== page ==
Friday coffee break

Experimental coffee

NiB does not endorse drinking coffee at your lab bench. No, sir.

Every Friday at Nothing in Biology Makes Sense! our contributors pass around links to new scientific results, or science-y news, or videos of adorable wildlife, that they’re most likely to bring up while waiting in line for a latte.

From Devin: The National Science Foundation explains broader impacts, the part of NSF grant applications intended to connect basic research with society beyond the lab.

“So many people have interpreted the broader-impacts criterion as requiring something involving K-12 education,” says Cora Marrett, deputy NSF director and former head of NSF’s education directorate. “But that’s not our position at all.”

From Jon: A breast cancer pathologist learns she has breast cancer.

“There’s never a good time to have cancer,” she said. But this was clearly one of the worst. She was working full time, having recently been named director of breast pathology at the University of Washington Medical Center in Seattle.

From Jeremy: A vaccine against malaria has passed clinical trials looking very promising indeed.

Over the 12 months after immunisation, the vaccine reduced their risk of developing clinical malaria – meaning the high fevers and chills that need medical treatment – by 56% and of developing severe malaria by 47%. Severe malaria affects the brain, kidneys and blood and can kill. Most children still suffered malaria, but fewer and less serious bouts.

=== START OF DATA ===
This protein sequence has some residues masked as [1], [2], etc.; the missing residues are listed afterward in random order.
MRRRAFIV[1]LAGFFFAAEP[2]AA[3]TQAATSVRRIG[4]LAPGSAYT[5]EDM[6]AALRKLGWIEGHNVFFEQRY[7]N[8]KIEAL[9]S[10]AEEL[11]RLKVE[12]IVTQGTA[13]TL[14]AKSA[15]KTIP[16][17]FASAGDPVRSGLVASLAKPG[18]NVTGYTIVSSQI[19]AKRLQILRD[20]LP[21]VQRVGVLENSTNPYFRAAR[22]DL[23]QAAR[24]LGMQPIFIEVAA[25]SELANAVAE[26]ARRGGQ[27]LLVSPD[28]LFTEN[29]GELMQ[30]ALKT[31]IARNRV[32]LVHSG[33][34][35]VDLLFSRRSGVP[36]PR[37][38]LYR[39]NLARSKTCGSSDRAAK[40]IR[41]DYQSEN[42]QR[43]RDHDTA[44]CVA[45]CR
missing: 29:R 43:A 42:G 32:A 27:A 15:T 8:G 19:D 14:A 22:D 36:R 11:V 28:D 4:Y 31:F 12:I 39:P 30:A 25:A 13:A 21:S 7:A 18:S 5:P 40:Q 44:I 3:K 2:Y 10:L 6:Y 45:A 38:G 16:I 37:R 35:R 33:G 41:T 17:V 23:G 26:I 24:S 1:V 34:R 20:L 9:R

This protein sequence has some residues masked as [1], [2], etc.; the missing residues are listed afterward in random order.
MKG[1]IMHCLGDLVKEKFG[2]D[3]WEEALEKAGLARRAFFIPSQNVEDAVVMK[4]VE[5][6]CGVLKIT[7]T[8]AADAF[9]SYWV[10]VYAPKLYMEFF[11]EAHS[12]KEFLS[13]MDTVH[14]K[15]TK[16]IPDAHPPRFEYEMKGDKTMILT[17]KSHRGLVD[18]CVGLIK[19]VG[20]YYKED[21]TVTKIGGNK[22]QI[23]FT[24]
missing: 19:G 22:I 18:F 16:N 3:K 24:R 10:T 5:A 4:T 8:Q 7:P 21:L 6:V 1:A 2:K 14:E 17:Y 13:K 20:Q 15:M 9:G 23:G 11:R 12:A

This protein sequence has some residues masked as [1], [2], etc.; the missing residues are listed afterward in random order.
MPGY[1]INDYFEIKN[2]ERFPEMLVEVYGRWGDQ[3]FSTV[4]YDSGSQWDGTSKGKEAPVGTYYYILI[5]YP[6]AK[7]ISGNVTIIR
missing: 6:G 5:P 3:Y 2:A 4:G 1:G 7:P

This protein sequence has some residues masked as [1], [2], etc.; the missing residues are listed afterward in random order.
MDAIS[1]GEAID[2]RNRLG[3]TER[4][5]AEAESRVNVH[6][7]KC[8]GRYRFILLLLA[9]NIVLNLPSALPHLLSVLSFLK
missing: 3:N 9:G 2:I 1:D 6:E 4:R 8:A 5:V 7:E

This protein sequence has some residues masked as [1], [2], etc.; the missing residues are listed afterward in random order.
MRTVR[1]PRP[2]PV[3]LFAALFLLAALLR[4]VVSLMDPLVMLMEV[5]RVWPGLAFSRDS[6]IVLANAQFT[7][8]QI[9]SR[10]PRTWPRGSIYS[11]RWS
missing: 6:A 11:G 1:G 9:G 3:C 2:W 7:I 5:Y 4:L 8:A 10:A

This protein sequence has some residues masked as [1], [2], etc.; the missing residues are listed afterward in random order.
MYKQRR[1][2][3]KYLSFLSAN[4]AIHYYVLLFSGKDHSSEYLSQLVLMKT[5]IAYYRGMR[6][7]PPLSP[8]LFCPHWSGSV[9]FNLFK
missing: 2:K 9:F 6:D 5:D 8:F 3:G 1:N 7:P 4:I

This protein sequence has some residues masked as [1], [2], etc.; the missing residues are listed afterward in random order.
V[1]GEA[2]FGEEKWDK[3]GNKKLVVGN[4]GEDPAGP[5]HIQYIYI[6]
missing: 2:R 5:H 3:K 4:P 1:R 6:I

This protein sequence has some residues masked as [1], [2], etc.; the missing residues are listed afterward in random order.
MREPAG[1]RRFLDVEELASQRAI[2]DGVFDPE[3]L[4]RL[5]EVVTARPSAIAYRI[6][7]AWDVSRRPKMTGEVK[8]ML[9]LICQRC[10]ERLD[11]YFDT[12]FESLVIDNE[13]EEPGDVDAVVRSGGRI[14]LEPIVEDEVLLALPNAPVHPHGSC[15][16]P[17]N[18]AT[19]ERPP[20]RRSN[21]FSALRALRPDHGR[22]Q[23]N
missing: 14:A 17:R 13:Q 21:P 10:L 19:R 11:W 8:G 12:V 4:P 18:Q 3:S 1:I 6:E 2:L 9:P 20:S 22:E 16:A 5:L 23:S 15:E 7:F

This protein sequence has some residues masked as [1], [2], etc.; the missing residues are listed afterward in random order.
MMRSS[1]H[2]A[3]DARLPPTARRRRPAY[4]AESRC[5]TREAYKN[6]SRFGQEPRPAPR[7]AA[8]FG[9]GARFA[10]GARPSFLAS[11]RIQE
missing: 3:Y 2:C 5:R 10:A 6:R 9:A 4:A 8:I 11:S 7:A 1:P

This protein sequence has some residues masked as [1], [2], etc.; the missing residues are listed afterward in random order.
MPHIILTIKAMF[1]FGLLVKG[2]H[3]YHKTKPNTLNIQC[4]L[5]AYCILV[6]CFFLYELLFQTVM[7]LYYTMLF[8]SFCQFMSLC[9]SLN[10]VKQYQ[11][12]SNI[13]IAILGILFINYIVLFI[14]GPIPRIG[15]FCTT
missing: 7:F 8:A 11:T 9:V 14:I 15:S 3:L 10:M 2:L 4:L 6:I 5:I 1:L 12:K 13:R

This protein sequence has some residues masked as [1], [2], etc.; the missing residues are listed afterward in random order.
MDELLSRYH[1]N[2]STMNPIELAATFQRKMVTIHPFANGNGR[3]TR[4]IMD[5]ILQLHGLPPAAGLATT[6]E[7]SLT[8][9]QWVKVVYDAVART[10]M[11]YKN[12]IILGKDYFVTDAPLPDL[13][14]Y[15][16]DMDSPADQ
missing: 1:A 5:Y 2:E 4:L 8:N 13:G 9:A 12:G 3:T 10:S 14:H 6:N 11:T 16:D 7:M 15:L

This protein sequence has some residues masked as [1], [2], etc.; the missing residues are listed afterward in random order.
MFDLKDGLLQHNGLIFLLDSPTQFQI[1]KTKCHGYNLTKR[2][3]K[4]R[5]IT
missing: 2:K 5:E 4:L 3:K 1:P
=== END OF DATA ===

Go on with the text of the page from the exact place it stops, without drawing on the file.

From Sarah: The use of captive chimpanzees in entertainment may be bad for wild chimps.

… participants watching commercials with entertainment chimpanzees showed a decrease in understanding relative to those watching the control footage. In addition, when participants were given the opportunity to donate part of their earnings from the experiment to a conservation charity, donations were least frequent in the group watching commercials with entertainment chimpanzees.

From Noah: A new generation of airborne sensors—with frickin’ laser beams—can “scan” the structure and biological function of hard-to-map tropical forests.

This is where Asner’s CAO really sets itself apart, using newly developed sensors — built by engineers at NASA’s Jet Propulsion Laboratory — that can detect dozens of signals, including photosynthetic pigment concentrations, water content of leaves, defense compounds like phenols, structural compounds such as lignin and cellulose, as well as phosphorous and other micronutrients — all of which can be used to build signatures to distinguish individual plant species, as well as other measures of forest condition.

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